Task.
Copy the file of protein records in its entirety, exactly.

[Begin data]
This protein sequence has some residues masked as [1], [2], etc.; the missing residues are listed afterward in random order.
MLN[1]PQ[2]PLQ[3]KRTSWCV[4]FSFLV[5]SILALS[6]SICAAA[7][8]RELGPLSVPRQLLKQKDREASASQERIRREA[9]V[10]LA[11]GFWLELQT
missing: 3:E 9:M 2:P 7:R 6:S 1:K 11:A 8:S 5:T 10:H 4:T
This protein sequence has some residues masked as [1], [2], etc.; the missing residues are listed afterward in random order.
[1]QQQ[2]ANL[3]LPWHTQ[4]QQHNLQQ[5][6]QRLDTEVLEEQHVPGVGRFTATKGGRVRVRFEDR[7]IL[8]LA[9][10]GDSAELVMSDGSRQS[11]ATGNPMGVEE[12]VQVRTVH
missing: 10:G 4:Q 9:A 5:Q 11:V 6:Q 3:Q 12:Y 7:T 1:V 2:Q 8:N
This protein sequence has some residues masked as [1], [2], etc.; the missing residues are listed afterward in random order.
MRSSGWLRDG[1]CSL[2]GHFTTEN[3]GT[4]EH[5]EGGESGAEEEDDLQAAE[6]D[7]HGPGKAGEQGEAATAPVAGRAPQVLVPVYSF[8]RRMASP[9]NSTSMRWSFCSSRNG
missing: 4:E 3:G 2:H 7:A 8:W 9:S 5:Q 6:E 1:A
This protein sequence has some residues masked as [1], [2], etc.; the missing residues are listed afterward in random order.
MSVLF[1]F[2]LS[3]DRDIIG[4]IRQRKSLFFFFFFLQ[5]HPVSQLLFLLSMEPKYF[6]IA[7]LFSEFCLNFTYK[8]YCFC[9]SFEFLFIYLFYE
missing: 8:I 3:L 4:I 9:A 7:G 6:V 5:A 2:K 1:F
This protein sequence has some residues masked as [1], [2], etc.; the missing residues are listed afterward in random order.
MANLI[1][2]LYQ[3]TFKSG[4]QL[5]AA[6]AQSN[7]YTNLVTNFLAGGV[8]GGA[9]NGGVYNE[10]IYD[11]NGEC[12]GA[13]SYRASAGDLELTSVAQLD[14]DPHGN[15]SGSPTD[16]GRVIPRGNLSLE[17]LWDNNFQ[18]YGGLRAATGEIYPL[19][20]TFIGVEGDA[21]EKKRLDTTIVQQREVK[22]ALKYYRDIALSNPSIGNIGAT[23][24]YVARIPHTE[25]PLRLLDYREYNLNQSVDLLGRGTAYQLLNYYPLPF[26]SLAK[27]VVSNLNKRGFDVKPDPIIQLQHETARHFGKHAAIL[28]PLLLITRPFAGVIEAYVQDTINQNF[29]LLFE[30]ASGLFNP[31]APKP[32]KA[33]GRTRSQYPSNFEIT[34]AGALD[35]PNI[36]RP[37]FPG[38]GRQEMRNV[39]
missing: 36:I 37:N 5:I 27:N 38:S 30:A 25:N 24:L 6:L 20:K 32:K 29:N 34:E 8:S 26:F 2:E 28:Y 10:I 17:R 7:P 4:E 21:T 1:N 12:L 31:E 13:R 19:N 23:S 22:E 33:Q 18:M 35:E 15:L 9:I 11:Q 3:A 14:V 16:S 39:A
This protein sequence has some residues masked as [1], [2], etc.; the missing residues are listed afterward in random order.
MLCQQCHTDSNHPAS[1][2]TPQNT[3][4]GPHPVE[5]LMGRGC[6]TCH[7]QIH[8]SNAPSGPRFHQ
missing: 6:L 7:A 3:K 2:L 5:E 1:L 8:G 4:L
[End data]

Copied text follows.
This protein sequence has some residues masked as [1], [2], etc.; the missing residues are listed afterward in random order.
MLN[1]PQ[2]PLQ[3]KRTSWCV[4]FSFLV[5]SILALS[6]SICAAA[7][8]RELGPLSVPRQLLKQKDREASASQERIRREA[9]V[10]LA[11]GFWLELQT
missing: 3:E 9:M 2:P 7:R 6:S 1:K 11:A 8:S 5:T 10:H 4:T
This protein sequence has some residues masked as [1], [2], etc.; the missing residues are listed afterward in random order.
[1]QQQ[2]ANL[3]LPWHTQ[4]QQHNLQQ[5][6]QRLDTEVLEEQHVPGVGRFTATKGGRVRVRFEDR[7]IL[8]LA[9][10]GDSAELVMSDGSRQS[11]ATGNPMGVEE[12]VQVRTVH
missing: 10:G 4:Q 9:A 5:Q 11:V 6:Q 3:Q 12:Y 7:T 1:V 2:Q 8:N
This protein sequence has some residues masked as [1], [2], etc.; the missing residues are listed afterward in random order.
MRSSGWLRDG[1]CSL[2]GHFTTEN[3]GT[4]EH[5]EGGESGAEEEDDLQAAE[6]D[7]HGPGKAGEQGEAATAPVAGRAPQVLVPVYSF[8]RRMASP[9]NSTSMRWSFCSSRNG
missing: 4:E 3:G 2:H 7:A 8:W 9:S 5:Q 6:E 1:A
This protein sequence has some residues masked as [1], [2], etc.; the missing residues are listed afterward in random order.
MSVLF[1]F[2]LS[3]DRDIIG[4]IRQRKSLFFFFFFLQ[5]HPVSQLLFLLSMEPKYF[6]IA[7]LFSEFCLNFTYK[8]YCFC[9]SFEFLFIYLFYE
missing: 8:I 3:L 4:I 9:A 7:G 6:V 5:A 2:K 1:F
This protein sequence has some residues masked as [1], [2], etc.; the missing residues are listed afterward in random order.
MANLI[1][2]LYQ[3]TFKSG[4]QL[5]AA[6]AQSN[7]YTNLVTNFLAGGV[8]GGA[9]NGGVYNE[10]IYD[11]NGEC[12]GA[13]SYRASAGDLELTSVAQLD[14]DPHGN[15]SGSPTD[16]GRVIPRGNLSLE[17]LWDNNFQ[18]YGGLRAATGEIYPL[19][20]TFIGVEGDA[21]EKKRLDTTIVQQREVK[22]ALKYYRDIALSNPSIGNIGAT[23][24]YVARIPHTE[25]PLRLLDYREYNLNQSVDLLGRGTAYQLLNYYPLPF[26]SLAK[27]VVSNLNKRGFDVKPDPIIQLQHETARHFGKHAAIL[28]PLLLITRPFAGVIEAYVQDTINQNF[29]LLFE[30]ASGLFNP[31]APKP[32]KA[33]GRTRSQYPSNFEIT[34]AGALD[35]PNI[36]RP[37]FPG[38]GRQEMRNV[39]
missing: 36:I 37:N 5:I 27:N 38:S 30:A 25:N 24:L 6:L 20:K 32:K 29:N 34:E 8:S 26:F 2:E 28:Y 10:I 17:R 7:P 4:E 21:T 1:N 12:L 31:E 13:R 19:N 23:S 22:E 33:Q 18:M 35:E 15:L 9:I 11:Q 3:A 14:V 16:S 39:A
This protein sequence has some residues masked as [1], [2], etc.; the missing residues are listed afterward in random order.
MLCQQCHTDSNHPAS[1][2]TPQNT[3][4]GPHPVE[5]LMGRGC[6]TCH[7]QIH[8]SNAPSGPRFHQ
missing: 6:L 7:A 3:K 2:L 5:E 1:L 8:G 4:L